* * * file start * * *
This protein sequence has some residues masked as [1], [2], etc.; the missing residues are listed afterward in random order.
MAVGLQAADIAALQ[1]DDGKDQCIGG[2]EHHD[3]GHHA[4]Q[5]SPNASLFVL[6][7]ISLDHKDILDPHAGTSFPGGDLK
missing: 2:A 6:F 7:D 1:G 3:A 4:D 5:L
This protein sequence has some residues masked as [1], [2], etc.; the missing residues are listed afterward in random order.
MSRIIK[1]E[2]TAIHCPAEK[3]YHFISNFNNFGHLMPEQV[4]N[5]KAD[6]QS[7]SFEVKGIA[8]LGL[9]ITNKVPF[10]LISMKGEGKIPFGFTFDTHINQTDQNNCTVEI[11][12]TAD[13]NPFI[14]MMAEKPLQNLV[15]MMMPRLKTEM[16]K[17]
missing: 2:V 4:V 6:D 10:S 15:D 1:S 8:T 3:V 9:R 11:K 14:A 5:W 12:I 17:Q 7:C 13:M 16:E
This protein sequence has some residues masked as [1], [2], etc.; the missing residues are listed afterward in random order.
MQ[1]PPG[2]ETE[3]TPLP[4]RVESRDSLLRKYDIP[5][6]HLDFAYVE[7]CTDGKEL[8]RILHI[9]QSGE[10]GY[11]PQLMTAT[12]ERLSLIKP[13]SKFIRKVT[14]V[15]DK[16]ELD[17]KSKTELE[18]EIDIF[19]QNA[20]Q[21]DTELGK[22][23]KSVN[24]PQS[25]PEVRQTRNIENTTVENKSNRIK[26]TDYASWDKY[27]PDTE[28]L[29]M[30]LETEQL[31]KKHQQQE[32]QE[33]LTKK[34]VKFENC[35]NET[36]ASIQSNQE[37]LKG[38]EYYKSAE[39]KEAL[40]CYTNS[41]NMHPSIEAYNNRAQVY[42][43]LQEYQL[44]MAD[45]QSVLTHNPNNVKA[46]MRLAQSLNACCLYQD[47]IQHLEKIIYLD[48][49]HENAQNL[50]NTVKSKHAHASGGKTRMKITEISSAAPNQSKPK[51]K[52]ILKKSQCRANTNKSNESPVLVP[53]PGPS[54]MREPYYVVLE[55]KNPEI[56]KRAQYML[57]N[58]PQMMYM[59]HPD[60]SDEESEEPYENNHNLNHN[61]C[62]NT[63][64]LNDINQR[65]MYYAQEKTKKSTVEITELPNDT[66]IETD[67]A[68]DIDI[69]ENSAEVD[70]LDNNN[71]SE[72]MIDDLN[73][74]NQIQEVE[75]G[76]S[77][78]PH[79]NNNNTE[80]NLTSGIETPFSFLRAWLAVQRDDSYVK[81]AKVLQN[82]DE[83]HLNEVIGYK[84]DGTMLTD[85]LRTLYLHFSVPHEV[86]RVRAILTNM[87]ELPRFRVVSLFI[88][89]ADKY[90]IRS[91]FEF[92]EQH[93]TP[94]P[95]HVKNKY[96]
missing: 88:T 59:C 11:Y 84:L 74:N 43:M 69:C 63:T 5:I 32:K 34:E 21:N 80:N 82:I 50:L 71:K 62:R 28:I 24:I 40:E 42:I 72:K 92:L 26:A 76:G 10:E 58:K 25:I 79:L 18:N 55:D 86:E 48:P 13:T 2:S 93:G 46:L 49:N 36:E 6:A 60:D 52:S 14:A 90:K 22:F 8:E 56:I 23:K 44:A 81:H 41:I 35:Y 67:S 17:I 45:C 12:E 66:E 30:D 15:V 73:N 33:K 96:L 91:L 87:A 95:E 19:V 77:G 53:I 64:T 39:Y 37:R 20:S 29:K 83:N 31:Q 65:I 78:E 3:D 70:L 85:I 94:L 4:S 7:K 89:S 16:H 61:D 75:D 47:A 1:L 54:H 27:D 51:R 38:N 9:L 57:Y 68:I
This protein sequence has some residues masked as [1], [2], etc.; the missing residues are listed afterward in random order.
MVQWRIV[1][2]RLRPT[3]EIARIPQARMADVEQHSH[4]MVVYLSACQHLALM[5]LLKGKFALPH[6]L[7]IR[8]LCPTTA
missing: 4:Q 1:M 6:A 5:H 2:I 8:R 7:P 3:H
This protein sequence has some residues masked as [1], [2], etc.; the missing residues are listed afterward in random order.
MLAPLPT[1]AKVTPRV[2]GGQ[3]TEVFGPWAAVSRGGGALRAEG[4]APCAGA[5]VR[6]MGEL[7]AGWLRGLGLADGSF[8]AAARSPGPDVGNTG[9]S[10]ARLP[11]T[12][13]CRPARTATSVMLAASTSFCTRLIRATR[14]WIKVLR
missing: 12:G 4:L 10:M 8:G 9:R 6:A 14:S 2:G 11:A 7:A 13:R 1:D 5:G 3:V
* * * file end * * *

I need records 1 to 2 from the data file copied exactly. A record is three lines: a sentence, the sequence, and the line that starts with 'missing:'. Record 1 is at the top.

This protein sequence has some residues masked as [1], [2], etc.; the missing residues are listed afterward in random order.
MAVGLQAADIAALQ[1]DDGKDQCIGG[2]EHHD[3]GHHA[4]Q[5]SPNASLFVL[6][7]ISLDHKDILDPHAGTSFPGGDLK
missing: 2:A 6:F 7:D 1:G 3:A 4:D 5:L
This protein sequence has some residues masked as [1], [2], etc.; the missing residues are listed afterward in random order.
MSRIIK[1]E[2]TAIHCPAEK[3]YHFISNFNNFGHLMPEQV[4]N[5]KAD[6]QS[7]SFEVKGIA[8]LGL[9]ITNKVPF[10]LISMKGEGKIPFGFTFDTHINQTDQNNCTVEI[11][12]TAD[13]NPFI[14]MMAEKPLQNLV[15]MMMPRLKTEM[16]K[17]
missing: 2:V 4:V 6:D 10:S 15:D 1:S 8:T 3:V 9:R 11:K 14:A 5:W 12:I 17:Q 7:C 13:M 16:E